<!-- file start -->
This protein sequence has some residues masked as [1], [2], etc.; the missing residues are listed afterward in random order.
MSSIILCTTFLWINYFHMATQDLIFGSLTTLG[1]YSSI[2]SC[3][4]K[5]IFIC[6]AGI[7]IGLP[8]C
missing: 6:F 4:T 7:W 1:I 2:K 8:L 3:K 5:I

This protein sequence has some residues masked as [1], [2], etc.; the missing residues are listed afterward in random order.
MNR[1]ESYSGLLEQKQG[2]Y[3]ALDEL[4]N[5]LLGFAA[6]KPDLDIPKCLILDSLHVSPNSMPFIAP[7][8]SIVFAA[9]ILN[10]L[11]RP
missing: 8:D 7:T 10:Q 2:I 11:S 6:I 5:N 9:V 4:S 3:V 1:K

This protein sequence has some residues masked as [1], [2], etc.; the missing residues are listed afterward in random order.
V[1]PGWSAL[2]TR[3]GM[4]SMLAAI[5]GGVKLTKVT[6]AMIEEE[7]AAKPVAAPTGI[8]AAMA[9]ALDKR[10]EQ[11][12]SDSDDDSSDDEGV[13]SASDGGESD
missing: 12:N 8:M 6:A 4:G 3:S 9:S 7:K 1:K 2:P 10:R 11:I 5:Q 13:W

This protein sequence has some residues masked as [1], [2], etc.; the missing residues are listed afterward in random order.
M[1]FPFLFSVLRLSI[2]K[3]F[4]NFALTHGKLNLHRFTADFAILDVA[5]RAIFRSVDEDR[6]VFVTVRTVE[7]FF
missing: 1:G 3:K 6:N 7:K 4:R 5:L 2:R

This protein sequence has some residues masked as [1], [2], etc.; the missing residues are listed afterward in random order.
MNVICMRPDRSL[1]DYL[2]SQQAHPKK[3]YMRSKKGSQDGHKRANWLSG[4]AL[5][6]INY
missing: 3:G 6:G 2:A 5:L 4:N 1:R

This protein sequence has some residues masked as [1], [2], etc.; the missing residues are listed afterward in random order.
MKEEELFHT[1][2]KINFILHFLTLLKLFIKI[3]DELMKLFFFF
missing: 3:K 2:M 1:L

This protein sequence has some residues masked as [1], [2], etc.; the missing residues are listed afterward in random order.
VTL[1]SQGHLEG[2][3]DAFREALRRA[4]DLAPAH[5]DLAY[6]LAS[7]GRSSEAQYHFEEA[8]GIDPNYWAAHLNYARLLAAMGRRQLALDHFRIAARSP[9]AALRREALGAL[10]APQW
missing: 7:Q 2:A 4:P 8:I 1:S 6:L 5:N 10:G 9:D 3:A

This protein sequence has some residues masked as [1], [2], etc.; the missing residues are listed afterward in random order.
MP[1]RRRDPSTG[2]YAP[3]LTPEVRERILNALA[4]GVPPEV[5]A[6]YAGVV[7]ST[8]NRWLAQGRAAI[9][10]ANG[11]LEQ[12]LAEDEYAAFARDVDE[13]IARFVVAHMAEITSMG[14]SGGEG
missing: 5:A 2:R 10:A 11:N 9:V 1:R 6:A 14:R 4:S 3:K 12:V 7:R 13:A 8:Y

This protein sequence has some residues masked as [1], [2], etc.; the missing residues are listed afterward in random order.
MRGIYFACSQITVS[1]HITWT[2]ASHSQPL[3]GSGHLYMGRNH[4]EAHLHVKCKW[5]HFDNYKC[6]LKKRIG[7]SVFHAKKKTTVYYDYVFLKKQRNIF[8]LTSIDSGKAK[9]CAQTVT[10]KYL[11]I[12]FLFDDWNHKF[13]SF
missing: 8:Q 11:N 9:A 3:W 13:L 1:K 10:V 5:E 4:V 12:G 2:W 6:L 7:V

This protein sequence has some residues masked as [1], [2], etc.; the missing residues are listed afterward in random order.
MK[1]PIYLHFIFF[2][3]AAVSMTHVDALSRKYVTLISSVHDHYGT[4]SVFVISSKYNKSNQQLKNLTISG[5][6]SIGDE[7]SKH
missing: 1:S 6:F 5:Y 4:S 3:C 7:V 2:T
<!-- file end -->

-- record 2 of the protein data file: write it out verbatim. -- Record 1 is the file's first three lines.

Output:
This protein sequence has some residues masked as [1], [2], etc.; the missing residues are listed afterward in random order.
MNR[1]ESYSGLLEQKQG[2]Y[3]ALDEL[4]N[5]LLGFAA[6]KPDLDIPKCLILDSLHVSPNSMPFIAP[7][8]SIVFAA[9]ILN[10]L[11]RP
missing: 8:D 7:T 10:Q 2:I 11:S 6:I 5:N 9:V 4:S 3:V 1:K